Valve has a rich history of making beloved games, including Half-Life, Portal, and Left 4 Dead. One of its most popular games is the online first-person shooter Counter-Strike: Global Offensive (CSGO), which launched in 2012, and became a hit with the esports community.
Since then, Valve has supported it tremendously, but now, a fully-fledged sequel is in the works. Referred to as Counter-Strike 2, this new sequel aims to change things from the previous entry in major ways. Here’s what we know about Counter-Strike 2.
Counter-Strike 2 Release Window
As confirmed by Valve, Counter-Strike 2 will launch in summer 2023. The company finally made the long-rumored announcement on March 22, 2023.
The exact release date is unknown, but we’ll find out more in the coming months.
What Is Counter-Strike 2?
Counter-Strike 2 is the new iteration of CSGO, and will come with visual enhancements thanks to the Source 2 engine. Better yet, Counter-Strike 2 is a free update to CSGO, allowing the community to migrate over in unison.
The new version will feature a visual overhaul, improved maps, and "dynamic volumetric" smoke grenades. Valve actually released three new videos covering the new maps, online tick rate, and the aforementioned smoke grenades.
It was also confirmed that all your items from the original CSGO will carry over to Counter-Strike 2. In addition, the new game will feature workshop maps at some point.
One new addition is the implementation of Nvidia Reflex, which aims to reduce latency across all PCs. Though, older GPUs will feel the effects of this the most, even allowing players without the most up-to-date hardware to remain competitive.
Counter-Strike 2 Limited Test
Alongside the games’ reveal, Valve also confirmed that Counter-Strike 2 will get limited testing right away, available to current CSGO players. Player eligibility is determined by the following factors, as explained via the game’s FAQ:
Players are selected based on a number of factors deemed important by the Counter-Strike 2 development team, including (but not limited to) recent playtime on Valve official servers, trust factor, and Steam account standing.
If eligible, you’ll get a notification from the CSGO main menu with an invite. The limited test will run until the game launches in full later this summer. Valve plans on supporting the limited test and will implement fixes as issues arise. The company already issued a patch at the end of March, which addressed a litany of concerns. The game will likely look much different upon release than it does currently in its limited test form.
Counter-Strike 2 Leaks
Much of the information about Counter-Strike 2 prior to its announcement came from Richard Lewis, a Counter-Strike journalist. Lewis published a lengthy report that highlighted what to expect from the sequel and was largely spot-on.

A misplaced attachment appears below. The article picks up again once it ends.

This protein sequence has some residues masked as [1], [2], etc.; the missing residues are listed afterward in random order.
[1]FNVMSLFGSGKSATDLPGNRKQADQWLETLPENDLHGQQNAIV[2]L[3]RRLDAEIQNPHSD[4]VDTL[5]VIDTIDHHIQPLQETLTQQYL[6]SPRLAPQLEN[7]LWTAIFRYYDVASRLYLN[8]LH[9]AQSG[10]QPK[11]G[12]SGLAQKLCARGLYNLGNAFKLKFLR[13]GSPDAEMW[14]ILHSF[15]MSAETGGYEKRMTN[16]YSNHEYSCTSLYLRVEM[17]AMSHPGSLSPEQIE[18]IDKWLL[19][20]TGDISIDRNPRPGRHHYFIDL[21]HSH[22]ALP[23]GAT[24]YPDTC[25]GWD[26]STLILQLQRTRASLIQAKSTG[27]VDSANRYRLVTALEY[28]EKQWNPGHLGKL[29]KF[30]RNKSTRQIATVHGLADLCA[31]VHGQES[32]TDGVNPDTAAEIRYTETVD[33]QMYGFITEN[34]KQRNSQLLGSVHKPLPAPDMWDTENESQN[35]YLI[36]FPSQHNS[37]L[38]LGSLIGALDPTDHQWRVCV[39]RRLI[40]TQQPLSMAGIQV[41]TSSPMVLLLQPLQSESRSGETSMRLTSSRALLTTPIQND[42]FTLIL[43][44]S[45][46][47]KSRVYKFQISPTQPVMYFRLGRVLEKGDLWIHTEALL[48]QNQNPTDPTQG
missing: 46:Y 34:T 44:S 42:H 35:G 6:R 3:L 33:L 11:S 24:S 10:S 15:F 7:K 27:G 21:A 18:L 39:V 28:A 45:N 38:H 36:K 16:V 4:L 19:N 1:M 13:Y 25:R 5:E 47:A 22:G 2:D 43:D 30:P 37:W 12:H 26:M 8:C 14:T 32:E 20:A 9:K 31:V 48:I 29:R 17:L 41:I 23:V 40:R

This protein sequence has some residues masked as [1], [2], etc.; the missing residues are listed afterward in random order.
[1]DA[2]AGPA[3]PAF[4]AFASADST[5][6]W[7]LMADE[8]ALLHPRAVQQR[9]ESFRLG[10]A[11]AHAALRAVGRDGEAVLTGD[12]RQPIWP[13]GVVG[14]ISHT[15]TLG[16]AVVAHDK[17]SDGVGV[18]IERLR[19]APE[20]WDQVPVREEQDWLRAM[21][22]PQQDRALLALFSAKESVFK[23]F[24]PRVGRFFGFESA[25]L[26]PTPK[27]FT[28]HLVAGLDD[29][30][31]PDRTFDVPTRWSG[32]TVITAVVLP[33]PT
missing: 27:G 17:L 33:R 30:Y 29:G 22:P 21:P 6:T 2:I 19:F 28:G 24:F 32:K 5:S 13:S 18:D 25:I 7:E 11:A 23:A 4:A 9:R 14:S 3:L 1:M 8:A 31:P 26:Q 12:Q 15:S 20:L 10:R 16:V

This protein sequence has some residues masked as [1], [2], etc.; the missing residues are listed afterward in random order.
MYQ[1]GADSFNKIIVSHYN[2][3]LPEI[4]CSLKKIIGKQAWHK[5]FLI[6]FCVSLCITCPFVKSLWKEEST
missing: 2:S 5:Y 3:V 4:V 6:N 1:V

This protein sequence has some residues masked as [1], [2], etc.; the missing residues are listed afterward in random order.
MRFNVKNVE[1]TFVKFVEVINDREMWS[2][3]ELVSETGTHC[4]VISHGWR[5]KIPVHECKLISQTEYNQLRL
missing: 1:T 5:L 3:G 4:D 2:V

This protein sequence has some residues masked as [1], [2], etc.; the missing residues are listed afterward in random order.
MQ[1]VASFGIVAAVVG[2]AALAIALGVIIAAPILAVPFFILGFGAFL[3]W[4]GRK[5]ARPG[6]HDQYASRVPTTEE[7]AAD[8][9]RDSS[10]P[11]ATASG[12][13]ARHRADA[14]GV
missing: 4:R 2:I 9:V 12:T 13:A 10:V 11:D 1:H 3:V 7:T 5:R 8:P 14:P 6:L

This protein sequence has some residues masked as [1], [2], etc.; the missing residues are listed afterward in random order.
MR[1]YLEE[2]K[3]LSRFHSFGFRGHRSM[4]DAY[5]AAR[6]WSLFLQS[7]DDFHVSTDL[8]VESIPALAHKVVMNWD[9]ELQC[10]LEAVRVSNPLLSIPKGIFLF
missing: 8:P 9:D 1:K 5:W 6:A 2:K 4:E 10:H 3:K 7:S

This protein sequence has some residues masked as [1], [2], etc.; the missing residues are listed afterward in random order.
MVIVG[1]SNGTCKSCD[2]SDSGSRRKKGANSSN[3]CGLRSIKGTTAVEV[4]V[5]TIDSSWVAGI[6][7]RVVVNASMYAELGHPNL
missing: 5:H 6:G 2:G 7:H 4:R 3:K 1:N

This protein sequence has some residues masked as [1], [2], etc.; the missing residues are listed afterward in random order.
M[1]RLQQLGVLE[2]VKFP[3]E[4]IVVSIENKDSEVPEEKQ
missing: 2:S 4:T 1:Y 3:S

Lewis reported that anonymous sources with “knowledge of the game’s development” said that Counter-Strike 2 has been in the works for “some time,” and that a beta will go live in March or April 2023, which was confirmed as part of Valve’s announcement.
But what else do we know about Counter-Strike 2? Lewis reported that Counter-Strike 2 will run on the Source 2 engine, though this might alienate players with older PCs. “That is likely to come at a cost of performance for players with low-end PCs, although Valve historically has always had a philosophy of empowering those with everyday gaming rigs to be able to play their games,” Lewis said.
Elsewhere in the report, Lewis’ sources said the game will include 128-tick servers, which will allow for faster processing, and that matchmaking will be improved overall. Apparently, Counter-Strike 2 is “ready to go,” according to a source.
Lewis’s report isn’t the only piece of evidence to support the sequel’s existence prior to its announcement.
Twitter user Gabe Follower 2 discovered that new NVIDIA drivers include peculiar executables in the form of “csgos2.exe” and “cs2.exe." This is noteworthy because the .exe filename extension is known as “executable,” which indicates the main execution point of a program, typically on Windows operating systems. Running a .exe file will typically start a particular program. These executables were not present until recently, which telegraphed Counter-Strike 2’s existence.
One thing that’s worth mentioning is that Gabe said this new entry won’t actually be a “new game.” Instead, Gabe sad it will be the same CSGO on the new Source 2 engine, serving almost as an enhanced version of the game. This was confirmed alongside Counter-Strike 2’s announcement.
“It won't be [a] new game, it won't be Counter-Strike 2, it won't be even a rebrand, just CS:GO Source 2,” Gabe said. “And your skins are fine, they will be available in [the] new version.”
Counter-Strike 2 will launch for PC this summer.
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